Reading Michael Ondaatje's glorious new novel Divisadero, which appears in stores next week, it struck me that the following passage could apply to the character of Rainer Maria Rilke in my own novel, Lost Son.
The "old writer," with his bittersweet message to the boy, seems a Rilkean figure.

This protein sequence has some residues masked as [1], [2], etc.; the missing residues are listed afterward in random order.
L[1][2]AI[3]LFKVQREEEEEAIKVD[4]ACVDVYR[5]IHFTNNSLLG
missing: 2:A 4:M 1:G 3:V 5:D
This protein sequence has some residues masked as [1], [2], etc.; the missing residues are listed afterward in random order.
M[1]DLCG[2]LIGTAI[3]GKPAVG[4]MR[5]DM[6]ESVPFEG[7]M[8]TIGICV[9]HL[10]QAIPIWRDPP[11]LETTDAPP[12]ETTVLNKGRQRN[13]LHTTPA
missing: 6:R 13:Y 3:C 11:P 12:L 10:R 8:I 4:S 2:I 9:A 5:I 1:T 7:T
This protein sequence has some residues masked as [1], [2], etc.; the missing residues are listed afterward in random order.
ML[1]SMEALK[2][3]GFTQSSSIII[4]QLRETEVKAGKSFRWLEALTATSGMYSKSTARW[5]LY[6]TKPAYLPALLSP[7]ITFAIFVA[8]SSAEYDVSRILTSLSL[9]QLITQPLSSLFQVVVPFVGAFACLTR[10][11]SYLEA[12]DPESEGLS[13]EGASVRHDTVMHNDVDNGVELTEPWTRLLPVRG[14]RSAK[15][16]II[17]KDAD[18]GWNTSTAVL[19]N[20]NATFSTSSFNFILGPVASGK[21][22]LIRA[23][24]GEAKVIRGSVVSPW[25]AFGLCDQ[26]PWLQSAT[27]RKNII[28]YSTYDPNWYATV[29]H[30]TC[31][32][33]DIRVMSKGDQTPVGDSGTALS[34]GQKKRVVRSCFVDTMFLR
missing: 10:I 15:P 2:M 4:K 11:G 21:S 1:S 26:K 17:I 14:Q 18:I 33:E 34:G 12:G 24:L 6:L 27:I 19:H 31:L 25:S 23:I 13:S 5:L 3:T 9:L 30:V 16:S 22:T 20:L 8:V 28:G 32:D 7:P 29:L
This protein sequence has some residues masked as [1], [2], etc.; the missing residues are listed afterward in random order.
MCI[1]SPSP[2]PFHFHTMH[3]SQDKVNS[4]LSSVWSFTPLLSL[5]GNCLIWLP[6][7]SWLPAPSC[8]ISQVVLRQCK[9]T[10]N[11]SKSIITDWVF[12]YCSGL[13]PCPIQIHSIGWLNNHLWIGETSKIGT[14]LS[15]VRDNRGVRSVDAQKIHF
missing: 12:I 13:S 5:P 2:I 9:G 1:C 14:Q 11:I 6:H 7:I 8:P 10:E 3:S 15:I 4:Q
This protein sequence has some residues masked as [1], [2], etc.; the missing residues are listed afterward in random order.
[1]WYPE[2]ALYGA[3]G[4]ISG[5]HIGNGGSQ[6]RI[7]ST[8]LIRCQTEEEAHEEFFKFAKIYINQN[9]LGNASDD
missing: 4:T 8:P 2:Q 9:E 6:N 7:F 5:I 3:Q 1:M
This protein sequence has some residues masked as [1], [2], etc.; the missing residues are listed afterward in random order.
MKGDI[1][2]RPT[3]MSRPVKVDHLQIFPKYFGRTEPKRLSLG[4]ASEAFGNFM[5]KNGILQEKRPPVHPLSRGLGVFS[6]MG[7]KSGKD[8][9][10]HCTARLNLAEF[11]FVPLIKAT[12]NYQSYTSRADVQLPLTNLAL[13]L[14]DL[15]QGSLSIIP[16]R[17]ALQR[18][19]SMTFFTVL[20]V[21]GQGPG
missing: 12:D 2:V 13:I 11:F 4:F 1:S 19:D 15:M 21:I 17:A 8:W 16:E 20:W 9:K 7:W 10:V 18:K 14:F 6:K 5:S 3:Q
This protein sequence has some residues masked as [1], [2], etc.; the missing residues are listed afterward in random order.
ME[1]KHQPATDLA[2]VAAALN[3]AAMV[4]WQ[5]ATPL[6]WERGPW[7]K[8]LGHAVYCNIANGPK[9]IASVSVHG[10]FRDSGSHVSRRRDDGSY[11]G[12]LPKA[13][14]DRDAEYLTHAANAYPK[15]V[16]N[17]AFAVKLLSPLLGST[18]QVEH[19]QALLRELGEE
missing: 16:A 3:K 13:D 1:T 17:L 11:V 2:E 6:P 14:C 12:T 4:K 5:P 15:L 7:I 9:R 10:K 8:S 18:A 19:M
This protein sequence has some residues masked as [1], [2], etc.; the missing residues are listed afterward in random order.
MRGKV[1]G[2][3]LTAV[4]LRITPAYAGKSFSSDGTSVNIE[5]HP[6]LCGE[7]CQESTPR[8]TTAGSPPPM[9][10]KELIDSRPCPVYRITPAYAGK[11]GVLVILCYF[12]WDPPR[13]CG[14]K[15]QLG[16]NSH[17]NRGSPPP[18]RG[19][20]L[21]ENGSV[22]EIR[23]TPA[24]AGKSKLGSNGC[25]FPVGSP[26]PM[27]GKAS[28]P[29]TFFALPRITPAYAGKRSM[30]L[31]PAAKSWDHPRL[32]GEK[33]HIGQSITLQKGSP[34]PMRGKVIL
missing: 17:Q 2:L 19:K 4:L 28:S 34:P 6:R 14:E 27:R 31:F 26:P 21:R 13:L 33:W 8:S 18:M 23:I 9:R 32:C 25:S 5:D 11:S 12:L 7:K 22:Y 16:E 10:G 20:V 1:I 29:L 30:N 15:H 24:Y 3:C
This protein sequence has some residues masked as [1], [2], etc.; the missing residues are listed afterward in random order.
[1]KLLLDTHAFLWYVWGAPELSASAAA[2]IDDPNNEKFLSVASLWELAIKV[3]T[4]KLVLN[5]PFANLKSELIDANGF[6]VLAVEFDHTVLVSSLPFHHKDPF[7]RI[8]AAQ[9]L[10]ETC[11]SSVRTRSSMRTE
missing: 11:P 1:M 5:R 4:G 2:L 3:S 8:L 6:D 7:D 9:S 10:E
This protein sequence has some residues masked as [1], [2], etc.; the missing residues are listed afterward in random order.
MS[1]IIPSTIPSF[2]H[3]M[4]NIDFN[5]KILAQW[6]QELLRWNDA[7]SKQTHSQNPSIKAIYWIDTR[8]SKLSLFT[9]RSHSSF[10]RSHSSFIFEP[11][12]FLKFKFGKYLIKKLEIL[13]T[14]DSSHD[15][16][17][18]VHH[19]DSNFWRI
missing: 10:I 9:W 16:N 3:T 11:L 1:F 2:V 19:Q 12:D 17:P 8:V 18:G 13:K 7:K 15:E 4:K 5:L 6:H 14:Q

"When I wrote, the man said, that was the only time I would think. I would sit down with a notebook and a pen, and I would be lost in a story. The old writer, seemingly at peace, thus casually suggested to Rafael a path he might take during his own life, and taught him how he could be alone and content, guarded from all he knew, even those he loved, and in this strange way, be fully understanding of them. It was in a sense a terrible proposal of secrecy -- what you might do with a life, with all those hours being separated from it -- that could lead somehow to intimacy. The man had made himself an example of it. The solitary in his busy and crowded world of invention. It was one of the last things the writer talked to him about."